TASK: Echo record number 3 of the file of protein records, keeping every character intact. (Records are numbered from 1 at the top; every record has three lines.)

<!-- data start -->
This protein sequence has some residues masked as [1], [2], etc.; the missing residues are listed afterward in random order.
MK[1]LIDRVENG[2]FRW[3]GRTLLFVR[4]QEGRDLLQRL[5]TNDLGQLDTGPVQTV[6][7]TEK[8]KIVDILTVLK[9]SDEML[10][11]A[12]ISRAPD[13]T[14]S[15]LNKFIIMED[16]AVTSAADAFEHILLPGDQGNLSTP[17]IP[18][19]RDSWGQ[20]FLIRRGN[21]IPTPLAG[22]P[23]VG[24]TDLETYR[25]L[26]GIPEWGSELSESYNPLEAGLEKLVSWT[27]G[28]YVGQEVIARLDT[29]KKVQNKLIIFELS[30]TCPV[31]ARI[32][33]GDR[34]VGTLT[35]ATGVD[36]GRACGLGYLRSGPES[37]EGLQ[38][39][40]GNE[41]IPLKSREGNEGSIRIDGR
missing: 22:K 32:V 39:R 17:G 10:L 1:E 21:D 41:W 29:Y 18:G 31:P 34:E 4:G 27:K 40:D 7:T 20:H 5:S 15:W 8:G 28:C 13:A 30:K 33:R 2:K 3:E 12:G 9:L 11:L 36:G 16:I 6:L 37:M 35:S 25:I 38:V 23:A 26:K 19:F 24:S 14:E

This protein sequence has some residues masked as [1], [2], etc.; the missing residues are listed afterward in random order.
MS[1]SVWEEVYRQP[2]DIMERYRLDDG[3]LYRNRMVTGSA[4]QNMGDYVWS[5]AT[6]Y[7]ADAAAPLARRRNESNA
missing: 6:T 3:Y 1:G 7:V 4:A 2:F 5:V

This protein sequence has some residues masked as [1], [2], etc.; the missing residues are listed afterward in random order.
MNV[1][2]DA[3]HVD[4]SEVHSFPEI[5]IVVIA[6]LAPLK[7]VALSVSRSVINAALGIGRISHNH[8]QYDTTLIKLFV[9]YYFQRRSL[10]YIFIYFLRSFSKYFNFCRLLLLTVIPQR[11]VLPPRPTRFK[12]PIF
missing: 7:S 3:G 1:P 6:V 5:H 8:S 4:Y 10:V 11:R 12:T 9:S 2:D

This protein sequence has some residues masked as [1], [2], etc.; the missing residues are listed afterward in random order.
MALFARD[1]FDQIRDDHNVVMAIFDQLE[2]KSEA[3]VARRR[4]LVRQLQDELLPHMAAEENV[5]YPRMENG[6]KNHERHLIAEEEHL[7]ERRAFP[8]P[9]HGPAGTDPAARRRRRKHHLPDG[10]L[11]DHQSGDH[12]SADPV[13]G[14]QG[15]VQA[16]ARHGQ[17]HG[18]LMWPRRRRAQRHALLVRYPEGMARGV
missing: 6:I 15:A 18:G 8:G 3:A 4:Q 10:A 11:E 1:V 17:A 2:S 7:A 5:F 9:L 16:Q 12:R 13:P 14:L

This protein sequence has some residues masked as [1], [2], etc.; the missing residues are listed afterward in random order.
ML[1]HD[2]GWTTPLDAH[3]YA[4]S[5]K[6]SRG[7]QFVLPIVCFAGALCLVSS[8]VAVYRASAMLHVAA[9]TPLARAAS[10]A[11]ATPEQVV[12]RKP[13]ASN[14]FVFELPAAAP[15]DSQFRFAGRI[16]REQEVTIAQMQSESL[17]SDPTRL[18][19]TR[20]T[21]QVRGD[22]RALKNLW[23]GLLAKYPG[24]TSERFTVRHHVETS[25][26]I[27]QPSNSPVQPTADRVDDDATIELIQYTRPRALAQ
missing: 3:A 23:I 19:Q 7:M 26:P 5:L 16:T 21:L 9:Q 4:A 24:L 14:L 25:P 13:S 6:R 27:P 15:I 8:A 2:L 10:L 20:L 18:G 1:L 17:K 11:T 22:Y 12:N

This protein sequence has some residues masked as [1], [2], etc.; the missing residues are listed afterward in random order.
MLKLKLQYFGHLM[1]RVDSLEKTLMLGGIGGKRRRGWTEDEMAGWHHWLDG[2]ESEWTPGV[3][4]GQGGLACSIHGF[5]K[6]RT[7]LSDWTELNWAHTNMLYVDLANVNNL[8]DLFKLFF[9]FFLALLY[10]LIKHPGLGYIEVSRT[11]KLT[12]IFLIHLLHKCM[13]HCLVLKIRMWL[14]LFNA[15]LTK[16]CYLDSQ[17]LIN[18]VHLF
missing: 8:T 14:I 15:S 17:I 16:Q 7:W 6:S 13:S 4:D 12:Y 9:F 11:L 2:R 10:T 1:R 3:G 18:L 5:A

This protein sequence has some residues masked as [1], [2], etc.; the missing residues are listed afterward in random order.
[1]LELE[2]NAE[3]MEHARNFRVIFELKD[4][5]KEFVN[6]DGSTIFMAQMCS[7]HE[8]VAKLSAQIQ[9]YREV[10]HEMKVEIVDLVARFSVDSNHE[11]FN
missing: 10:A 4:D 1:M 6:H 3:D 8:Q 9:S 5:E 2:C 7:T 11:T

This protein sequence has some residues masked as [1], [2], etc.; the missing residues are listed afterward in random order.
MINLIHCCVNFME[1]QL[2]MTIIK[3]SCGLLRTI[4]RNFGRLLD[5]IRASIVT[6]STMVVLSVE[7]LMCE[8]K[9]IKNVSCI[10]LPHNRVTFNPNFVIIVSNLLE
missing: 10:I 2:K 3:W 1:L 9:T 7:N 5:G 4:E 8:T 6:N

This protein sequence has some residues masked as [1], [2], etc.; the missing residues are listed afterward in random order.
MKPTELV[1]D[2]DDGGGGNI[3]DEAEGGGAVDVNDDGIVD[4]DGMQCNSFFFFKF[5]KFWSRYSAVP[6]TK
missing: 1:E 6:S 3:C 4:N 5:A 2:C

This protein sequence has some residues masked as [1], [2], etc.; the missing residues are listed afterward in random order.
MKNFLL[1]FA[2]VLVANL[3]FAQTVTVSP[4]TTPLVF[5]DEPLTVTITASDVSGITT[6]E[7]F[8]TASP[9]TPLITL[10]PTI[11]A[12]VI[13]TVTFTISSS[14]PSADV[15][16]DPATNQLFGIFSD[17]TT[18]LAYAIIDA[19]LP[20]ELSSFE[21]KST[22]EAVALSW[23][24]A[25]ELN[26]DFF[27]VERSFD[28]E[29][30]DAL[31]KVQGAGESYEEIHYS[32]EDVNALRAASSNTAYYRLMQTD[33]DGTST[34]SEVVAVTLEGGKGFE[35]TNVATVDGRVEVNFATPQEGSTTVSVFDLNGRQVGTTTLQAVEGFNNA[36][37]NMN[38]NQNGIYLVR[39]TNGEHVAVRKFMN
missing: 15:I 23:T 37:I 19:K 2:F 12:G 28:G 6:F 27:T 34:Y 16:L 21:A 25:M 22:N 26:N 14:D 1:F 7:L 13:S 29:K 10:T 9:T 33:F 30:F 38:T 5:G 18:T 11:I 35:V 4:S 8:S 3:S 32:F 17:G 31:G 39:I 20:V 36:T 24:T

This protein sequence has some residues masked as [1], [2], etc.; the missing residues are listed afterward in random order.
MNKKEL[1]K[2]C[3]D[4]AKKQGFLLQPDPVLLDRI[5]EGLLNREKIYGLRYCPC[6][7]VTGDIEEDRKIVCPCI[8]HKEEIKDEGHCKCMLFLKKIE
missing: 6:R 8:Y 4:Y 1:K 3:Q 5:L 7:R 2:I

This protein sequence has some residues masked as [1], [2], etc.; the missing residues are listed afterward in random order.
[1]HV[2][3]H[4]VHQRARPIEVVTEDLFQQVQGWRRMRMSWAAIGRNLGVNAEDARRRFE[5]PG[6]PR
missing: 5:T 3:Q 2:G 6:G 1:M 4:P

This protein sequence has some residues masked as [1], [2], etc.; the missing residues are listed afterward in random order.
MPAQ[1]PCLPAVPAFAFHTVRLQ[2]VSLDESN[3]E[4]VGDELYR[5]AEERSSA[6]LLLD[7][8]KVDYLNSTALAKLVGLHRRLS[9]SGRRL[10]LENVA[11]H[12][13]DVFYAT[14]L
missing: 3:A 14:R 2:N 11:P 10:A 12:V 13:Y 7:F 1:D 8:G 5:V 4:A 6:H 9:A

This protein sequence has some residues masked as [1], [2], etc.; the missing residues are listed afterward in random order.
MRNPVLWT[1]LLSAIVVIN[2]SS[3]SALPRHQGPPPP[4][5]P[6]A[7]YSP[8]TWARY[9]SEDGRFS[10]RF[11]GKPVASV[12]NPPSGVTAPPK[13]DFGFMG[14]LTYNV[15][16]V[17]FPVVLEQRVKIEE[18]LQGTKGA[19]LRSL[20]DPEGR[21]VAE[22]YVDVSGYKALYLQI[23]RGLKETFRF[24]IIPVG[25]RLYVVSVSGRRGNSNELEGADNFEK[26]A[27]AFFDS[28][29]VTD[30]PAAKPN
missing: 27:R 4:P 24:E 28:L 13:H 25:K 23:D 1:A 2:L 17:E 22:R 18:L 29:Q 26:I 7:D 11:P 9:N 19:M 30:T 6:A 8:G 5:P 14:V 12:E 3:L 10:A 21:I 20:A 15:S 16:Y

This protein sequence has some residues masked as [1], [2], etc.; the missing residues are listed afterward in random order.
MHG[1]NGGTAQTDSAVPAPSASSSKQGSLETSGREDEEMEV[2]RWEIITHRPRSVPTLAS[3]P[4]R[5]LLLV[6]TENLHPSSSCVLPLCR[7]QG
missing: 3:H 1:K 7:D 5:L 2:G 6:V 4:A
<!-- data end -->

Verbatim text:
This protein sequence has some residues masked as [1], [2], etc.; the missing residues are listed afterward in random order.
MNV[1][2]DA[3]HVD[4]SEVHSFPEI[5]IVVIA[6]LAPLK[7]VALSVSRSVINAALGIGRISHNH[8]QYDTTLIKLFV[9]YYFQRRSL[10]YIFIYFLRSFSKYFNFCRLLLLTVIPQR[11]VLPPRPTRFK[12]PIF
missing: 7:S 3:G 1:P 6:V 5:H 8:S 4:Y 10:V 11:R 12:T 9:S 2:D